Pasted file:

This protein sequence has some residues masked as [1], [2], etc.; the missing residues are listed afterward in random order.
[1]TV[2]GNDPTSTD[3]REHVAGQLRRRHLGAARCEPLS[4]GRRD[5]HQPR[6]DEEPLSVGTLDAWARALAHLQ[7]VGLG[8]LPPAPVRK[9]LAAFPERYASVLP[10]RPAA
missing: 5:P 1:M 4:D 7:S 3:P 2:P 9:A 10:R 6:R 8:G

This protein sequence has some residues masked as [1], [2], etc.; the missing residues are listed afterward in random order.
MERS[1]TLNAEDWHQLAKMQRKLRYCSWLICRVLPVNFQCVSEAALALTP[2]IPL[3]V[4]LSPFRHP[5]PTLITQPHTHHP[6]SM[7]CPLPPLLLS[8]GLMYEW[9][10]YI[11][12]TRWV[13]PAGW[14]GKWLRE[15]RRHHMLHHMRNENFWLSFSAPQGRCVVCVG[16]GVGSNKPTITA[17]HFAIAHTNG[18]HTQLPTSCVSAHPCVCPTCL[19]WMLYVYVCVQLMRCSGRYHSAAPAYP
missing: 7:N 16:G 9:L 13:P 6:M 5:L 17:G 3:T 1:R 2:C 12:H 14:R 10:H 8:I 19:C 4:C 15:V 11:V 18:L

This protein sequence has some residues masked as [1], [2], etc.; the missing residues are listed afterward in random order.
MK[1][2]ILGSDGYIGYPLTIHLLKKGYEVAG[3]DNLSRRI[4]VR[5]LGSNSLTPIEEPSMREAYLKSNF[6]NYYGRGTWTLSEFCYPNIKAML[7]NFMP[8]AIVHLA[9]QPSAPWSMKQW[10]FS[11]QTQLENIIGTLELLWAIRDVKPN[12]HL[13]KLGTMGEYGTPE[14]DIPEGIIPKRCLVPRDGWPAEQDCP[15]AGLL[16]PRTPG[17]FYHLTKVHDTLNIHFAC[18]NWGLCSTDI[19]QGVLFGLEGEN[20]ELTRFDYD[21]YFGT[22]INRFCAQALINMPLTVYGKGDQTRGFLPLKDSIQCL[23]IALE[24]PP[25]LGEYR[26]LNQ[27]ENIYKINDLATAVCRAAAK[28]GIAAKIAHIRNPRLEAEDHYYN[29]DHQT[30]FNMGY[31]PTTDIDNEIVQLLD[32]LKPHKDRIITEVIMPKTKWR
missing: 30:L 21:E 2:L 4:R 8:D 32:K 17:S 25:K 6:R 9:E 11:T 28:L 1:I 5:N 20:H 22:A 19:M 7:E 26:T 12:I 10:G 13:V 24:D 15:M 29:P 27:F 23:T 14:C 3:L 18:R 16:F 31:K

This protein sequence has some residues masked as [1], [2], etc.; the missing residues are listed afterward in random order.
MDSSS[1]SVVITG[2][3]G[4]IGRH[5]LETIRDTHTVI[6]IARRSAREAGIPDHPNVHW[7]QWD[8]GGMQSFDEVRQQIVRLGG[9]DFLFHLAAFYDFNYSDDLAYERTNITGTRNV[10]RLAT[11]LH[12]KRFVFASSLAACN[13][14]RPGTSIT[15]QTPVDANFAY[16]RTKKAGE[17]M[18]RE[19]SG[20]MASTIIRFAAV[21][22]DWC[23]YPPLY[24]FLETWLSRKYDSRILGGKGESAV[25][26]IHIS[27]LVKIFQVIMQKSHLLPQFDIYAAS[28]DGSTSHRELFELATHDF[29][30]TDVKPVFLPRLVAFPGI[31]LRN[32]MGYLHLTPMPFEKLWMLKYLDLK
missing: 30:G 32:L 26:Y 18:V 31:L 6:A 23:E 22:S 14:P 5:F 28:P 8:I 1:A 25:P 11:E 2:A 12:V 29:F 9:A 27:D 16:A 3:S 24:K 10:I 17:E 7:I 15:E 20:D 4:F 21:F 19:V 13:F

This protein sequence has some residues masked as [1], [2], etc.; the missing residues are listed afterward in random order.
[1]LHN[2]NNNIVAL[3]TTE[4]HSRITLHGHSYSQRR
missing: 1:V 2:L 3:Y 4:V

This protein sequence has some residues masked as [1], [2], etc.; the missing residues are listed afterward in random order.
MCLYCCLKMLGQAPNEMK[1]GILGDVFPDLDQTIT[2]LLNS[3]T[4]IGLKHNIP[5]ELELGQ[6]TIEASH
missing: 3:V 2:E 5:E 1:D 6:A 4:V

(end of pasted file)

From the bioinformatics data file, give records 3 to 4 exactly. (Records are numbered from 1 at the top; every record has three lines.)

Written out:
This protein sequence has some residues masked as [1], [2], etc.; the missing residues are listed afterward in random order.
MK[1][2]ILGSDGYIGYPLTIHLLKKGYEVAG[3]DNLSRRI[4]VR[5]LGSNSLTPIEEPSMREAYLKSNF[6]NYYGRGTWTLSEFCYPNIKAML[7]NFMP[8]AIVHLA[9]QPSAPWSMKQW[10]FS[11]QTQLENIIGTLELLWAIRDVKPN[12]HL[13]KLGTMGEYGTPE[14]DIPEGIIPKRCLVPRDGWPAEQDCP[15]AGLL[16]PRTPG[17]FYHLTKVHDTLNIHFAC[18]NWGLCSTDI[19]QGVLFGLEGEN[20]ELTRFDYD[21]YFGT[22]INRFCAQALINMPLTVYGKGDQTRGFLPLKDSIQCL[23]IALE[24]PP[25]LGEYR[26]LNQ[27]ENIYKINDLATAVCRAAAK[28]GIAAKIAHIRNPRLEAEDHYYN[29]DHQT[30]FNMGY[31]PTTDIDNEIVQLLD[32]LKPHKDRIITEVIMPKTKWR
missing: 30:L 21:E 2:L 4:R 8:D 32:K 17:S 25:K 6:R 9:E 11:T 28:L 1:I 5:N 20:H 22:A 19:M 7:E 26:T 12:I 10:G 13:V 24:D 15:M 29:P 27:F 23:T 14:C 3:L 18:R 16:F 31:K

This protein sequence has some residues masked as [1], [2], etc.; the missing residues are listed afterward in random order.
MDSSS[1]SVVITG[2][3]G[4]IGRH[5]LETIRDTHTVI[6]IARRSAREAGIPDHPNVHW[7]QWD[8]GGMQSFDEVRQQIVRLGG[9]DFLFHLAAFYDFNYSDDLAYERTNITGTRNV[10]RLAT[11]LH[12]KRFVFASSLAACN[13][14]RPGTSIT[15]QTPVDANFAY[16]RTKKAGE[17]M[18]RE[19]SG[20]MASTIIRFAAV[21][22]DWC[23]YPPLY[24]FLETWLSRKYDSRILGGKGESAV[25][26]IHIS[27]LVKIFQVIMQKSHLLPQFDIYAAS[28]DGSTSHRELFELATHDF[29][30]TDVKPVFLPRLVAFPGI[31]LRN[32]MGYLHLTPMPFEKLWMLKYLDLK
missing: 30:G 32:L 26:Y 18:V 31:L 6:A 23:E 22:S 14:P 5:F 28:P 8:I 1:A 25:P 11:E 2:A 12:V 29:F 9:A 27:D 16:A 3:S 24:K 10:I 17:E 7:I 15:E 20:D 4:F 21:F 19:V 13:F